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RRFW Riverwire – Hualapai Nation River Trip Camping Permit Fee Decreased

January 14, 2019

The Hualapai Tribe Game and Fish Department has just sent out a notice that the camping fee for river runners has been reduced to a blanket fee of $100 per river trip. According to the Tribe, this permit “will allow for: Sightseeing and or camping on Hualapai Tribal Lands associated with your Colorado River Trip.”

The camping fee is a reduction from $100 per person to $100 per trip.

On June 1, 2018, the Hualapai Nation Game and Fish Department issued a public notice about camping on Hualapai land along the Colorado River in Grand Canyon. The notice stated that river runners who pay a $100 per person fee would be allowed to camp and stop for lunch anywhere along the Colorado River that abuts Hualapai Nation land. The Hualapai Nation touches the edge of the Colorado River from River Mile 164.5 to River Mile 273.9 on the east side of the river, known as river left when looking downstream.

The Hualapai Tribe alerted river runners that the Tribe would be checking river runners found camped on Tribal land for the appropriate permits the week of July 9, through July 13, 2018.

After the 2018 announcements, River Runners For Wilderness Council Member Tom Martin began working with the Hualapai Tribe and Game and Fish Department to see if the Tribe would be willing to consider reducing the fees for camping on Tribal Land.  “We are grateful to the Hualapai Tribal Council and the Game and Fish Department for reducing this fee. $100 per trip for as many days as the trip takes to pass Tribal lands is a great deal for the river community and the Hualapai Tribe. It is a privilege to be able to camp on Hualapai Tribe ancestral land and have an affordable Tribal camping permit to do so” noted Martin.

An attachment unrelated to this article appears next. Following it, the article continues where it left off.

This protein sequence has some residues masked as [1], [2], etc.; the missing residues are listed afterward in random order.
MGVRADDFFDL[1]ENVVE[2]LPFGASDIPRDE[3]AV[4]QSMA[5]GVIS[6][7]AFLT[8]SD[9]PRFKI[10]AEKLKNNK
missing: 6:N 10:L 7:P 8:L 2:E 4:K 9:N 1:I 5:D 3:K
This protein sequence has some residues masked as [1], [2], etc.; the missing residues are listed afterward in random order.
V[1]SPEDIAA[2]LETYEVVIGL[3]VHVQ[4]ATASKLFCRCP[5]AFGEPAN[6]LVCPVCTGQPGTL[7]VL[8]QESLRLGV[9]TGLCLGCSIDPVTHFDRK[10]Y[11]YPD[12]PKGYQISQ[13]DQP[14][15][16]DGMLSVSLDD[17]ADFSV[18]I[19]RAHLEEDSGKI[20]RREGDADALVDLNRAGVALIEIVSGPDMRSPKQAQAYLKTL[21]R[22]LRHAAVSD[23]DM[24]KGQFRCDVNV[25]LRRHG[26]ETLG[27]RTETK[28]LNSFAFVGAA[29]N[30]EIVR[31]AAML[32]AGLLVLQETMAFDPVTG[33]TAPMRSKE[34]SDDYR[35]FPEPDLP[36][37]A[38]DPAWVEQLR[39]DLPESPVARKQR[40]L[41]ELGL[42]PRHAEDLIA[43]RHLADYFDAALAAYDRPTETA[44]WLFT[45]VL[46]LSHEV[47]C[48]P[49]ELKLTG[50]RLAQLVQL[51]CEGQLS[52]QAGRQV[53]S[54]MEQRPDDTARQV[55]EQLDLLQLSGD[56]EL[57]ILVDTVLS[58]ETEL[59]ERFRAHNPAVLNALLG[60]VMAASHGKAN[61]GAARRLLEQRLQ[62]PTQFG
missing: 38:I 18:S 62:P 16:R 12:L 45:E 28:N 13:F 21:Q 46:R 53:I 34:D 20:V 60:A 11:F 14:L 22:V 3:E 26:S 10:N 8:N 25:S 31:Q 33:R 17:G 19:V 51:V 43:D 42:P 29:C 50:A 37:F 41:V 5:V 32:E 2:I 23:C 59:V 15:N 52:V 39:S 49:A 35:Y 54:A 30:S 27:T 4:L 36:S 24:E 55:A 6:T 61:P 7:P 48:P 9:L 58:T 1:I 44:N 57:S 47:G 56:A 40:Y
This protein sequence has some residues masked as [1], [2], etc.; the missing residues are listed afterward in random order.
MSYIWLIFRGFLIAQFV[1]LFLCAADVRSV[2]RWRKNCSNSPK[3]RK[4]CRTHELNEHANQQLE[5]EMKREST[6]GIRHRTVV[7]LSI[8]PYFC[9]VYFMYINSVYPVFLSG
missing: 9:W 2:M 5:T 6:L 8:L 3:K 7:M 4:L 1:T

River permits may be obtained by calling the Hualapai Nation Game and Fish Department at 928-769-2227 or 928-769-1122 or by email at

The Hualapai Nation public notice states clearly that the “Hualapai River Access Permit does not allow for any backcountry hiking.”

Permit holders who are finishing their river trip at the Diamond Creek Take-out will still have to pay to use the Diamond Creek take-out road, costing $55 per person plus tax if paid in advance and $60 per person plus tax if paid at the take-out. This Diamond Creek Take-out fee is applied to each person on the river trip as well as each take-out vehicle and vehicle driver.

In July of 2017, Tribal Chairman Damon Clark announced the Nation would be offering camping permits for river runners. He also stated river runners who are scouting rapids may continue to do so without any sort of permit.

River runners who chose not to camp or stop for lunch on river left between River Mile 164.5 and River Mile 273.9 and who do not use the Diamond Creek take-out are not required to pay the above fees.

River runners are reminded that the boundary between the Hualapai Tribe and the National Park Service has yet to be decided in court. That means that if you step off your boat onto dry land between River Mile 164.5 and River Mile 273.9 on the east side of the river, you are on Hualapai Tribal land, as per the Hualapai Tribe.


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Why We Boat: Running Rivers On Our Own

River Runners come from all walks of life, all ages, and all backgrounds. Their reasons for taking to the water are varied, yet many recurring themes run through their stories. This anthology presents a picture of those commonalities, weaving tales of adventure and growth with retrospectives on memories and connections. We’ve gathered stories from 32 authors around North America to share why they boat so anyone who has been soothed by the sound of running water, longed to travel a wilderness river to escape modern life and bond with friends, or been thrilled by explosions of whitewater will find a story here that will ring true and speak to them.

Bev Kurtz is the editor of Why We Boat. A Coloradan who has been running rivers since the mid 1980s, Bev has worked as an archeologist, middle school teacher, and a project manager at IBM. Now retired, she spends much of her energy fighting dams, traveling, writing, and playing in the out of doors with her husband, Tim, and her river tribe.

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